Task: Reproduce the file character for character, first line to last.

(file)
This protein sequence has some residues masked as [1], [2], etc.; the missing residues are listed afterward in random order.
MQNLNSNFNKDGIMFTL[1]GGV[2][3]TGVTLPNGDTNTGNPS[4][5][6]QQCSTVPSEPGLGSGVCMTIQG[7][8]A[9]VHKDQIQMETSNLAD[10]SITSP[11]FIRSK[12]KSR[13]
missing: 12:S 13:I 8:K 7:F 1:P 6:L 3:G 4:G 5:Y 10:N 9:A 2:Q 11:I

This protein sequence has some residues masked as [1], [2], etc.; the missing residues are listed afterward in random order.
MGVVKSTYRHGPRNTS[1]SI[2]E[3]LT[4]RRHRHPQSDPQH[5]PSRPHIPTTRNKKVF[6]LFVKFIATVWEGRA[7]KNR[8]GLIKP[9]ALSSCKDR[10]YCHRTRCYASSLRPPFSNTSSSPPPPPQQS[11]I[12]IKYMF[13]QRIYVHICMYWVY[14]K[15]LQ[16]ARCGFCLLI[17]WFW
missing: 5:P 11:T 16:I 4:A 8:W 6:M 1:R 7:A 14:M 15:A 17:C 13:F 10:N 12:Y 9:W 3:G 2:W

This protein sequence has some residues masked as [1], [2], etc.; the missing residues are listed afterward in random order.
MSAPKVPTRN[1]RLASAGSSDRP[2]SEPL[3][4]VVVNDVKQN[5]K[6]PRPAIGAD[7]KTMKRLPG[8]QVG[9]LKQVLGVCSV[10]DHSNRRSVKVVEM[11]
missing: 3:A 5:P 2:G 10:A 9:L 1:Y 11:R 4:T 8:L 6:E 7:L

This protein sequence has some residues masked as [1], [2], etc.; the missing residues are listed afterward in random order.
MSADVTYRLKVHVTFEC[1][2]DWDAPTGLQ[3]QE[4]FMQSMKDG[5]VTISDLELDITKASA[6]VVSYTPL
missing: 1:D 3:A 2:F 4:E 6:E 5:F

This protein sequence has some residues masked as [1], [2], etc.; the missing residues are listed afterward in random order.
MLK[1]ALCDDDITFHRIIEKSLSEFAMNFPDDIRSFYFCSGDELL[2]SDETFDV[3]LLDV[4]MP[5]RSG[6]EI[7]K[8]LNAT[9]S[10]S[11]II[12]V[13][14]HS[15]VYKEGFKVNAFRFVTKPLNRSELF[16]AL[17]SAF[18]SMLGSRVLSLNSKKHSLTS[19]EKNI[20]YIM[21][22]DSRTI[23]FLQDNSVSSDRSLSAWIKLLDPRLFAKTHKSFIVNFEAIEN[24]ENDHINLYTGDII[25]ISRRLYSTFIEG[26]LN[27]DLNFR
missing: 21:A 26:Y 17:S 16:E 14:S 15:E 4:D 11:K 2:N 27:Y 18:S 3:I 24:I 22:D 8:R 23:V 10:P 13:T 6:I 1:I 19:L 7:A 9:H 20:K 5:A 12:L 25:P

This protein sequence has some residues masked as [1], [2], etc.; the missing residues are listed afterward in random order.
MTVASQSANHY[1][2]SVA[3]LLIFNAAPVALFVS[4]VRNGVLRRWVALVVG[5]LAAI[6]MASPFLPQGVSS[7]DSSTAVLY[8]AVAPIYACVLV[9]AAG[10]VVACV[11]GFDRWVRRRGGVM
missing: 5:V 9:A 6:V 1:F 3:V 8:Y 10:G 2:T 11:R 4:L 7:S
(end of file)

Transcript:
This protein sequence has some residues masked as [1], [2], etc.; the missing residues are listed afterward in random order.
MQNLNSNFNKDGIMFTL[1]GGV[2][3]TGVTLPNGDTNTGNPS[4][5][6]QQCSTVPSEPGLGSGVCMTIQG[7][8]A[9]VHKDQIQMETSNLAD[10]SITSP[11]FIRSK[12]KSR[13]
missing: 12:S 13:I 8:K 7:F 1:P 6:L 3:G 4:G 5:Y 10:N 9:A 2:Q 11:I

This protein sequence has some residues masked as [1], [2], etc.; the missing residues are listed afterward in random order.
MGVVKSTYRHGPRNTS[1]SI[2]E[3]LT[4]RRHRHPQSDPQH[5]PSRPHIPTTRNKKVF[6]LFVKFIATVWEGRA[7]KNR[8]GLIKP[9]ALSSCKDR[10]YCHRTRCYASSLRPPFSNTSSSPPPPPQQS[11]I[12]IKYMF[13]QRIYVHICMYWVY[14]K[15]LQ[16]ARCGFCLLI[17]WFW
missing: 5:P 11:T 16:I 4:A 8:W 6:M 1:R 7:A 14:M 15:A 17:C 13:F 10:N 12:Y 9:W 3:G 2:W

This protein sequence has some residues masked as [1], [2], etc.; the missing residues are listed afterward in random order.
MSAPKVPTRN[1]RLASAGSSDRP[2]SEPL[3][4]VVVNDVKQN[5]K[6]PRPAIGAD[7]KTMKRLPG[8]QVG[9]LKQVLGVCSV[10]DHSNRRSVKVVEM[11]
missing: 3:A 5:P 2:G 10:A 9:L 1:Y 11:R 4:T 8:L 6:E 7:L

This protein sequence has some residues masked as [1], [2], etc.; the missing residues are listed afterward in random order.
MSADVTYRLKVHVTFEC[1][2]DWDAPTGLQ[3]QE[4]FMQSMKDG[5]VTISDLELDITKASA[6]VVSYTPL
missing: 1:D 3:A 2:F 4:E 6:E 5:F

This protein sequence has some residues masked as [1], [2], etc.; the missing residues are listed afterward in random order.
MLK[1]ALCDDDITFHRIIEKSLSEFAMNFPDDIRSFYFCSGDELL[2]SDETFDV[3]LLDV[4]MP[5]RSG[6]EI[7]K[8]LNAT[9]S[10]S[11]II[12]V[13][14]HS[15]VYKEGFKVNAFRFVTKPLNRSELF[16]AL[17]SAF[18]SMLGSRVLSLNSKKHSLTS[19]EKNI[20]YIM[21][22]DSRTI[23]FLQDNSVSSDRSLSAWIKLLDPRLFAKTHKSFIVNFEAIEN[24]ENDHINLYTGDII[25]ISRRLYSTFIEG[26]LN[27]DLNFR
missing: 21:A 26:Y 17:S 16:E 14:S 15:E 4:D 11:K 2:N 27:Y 18:S 3:I 24:I 22:D 8:R 23:V 10:P 13:T 6:I 1:I 19:L 7:A 9:H 20:K 5:A 12:L 25:P

This protein sequence has some residues masked as [1], [2], etc.; the missing residues are listed afterward in random order.
MTVASQSANHY[1][2]SVA[3]LLIFNAAPVALFVS[4]VRNGVLRRWVALVVG[5]LAAI[6]MASPFLPQGVSS[7]DSSTAVLY[8]AVAPIYACVLV[9]AAG[10]VVACV[11]GFDRWVRRRGGVM
missing: 5:V 9:A 6:V 1:F 3:V 8:Y 10:G 2:T 11:R 4:L 7:S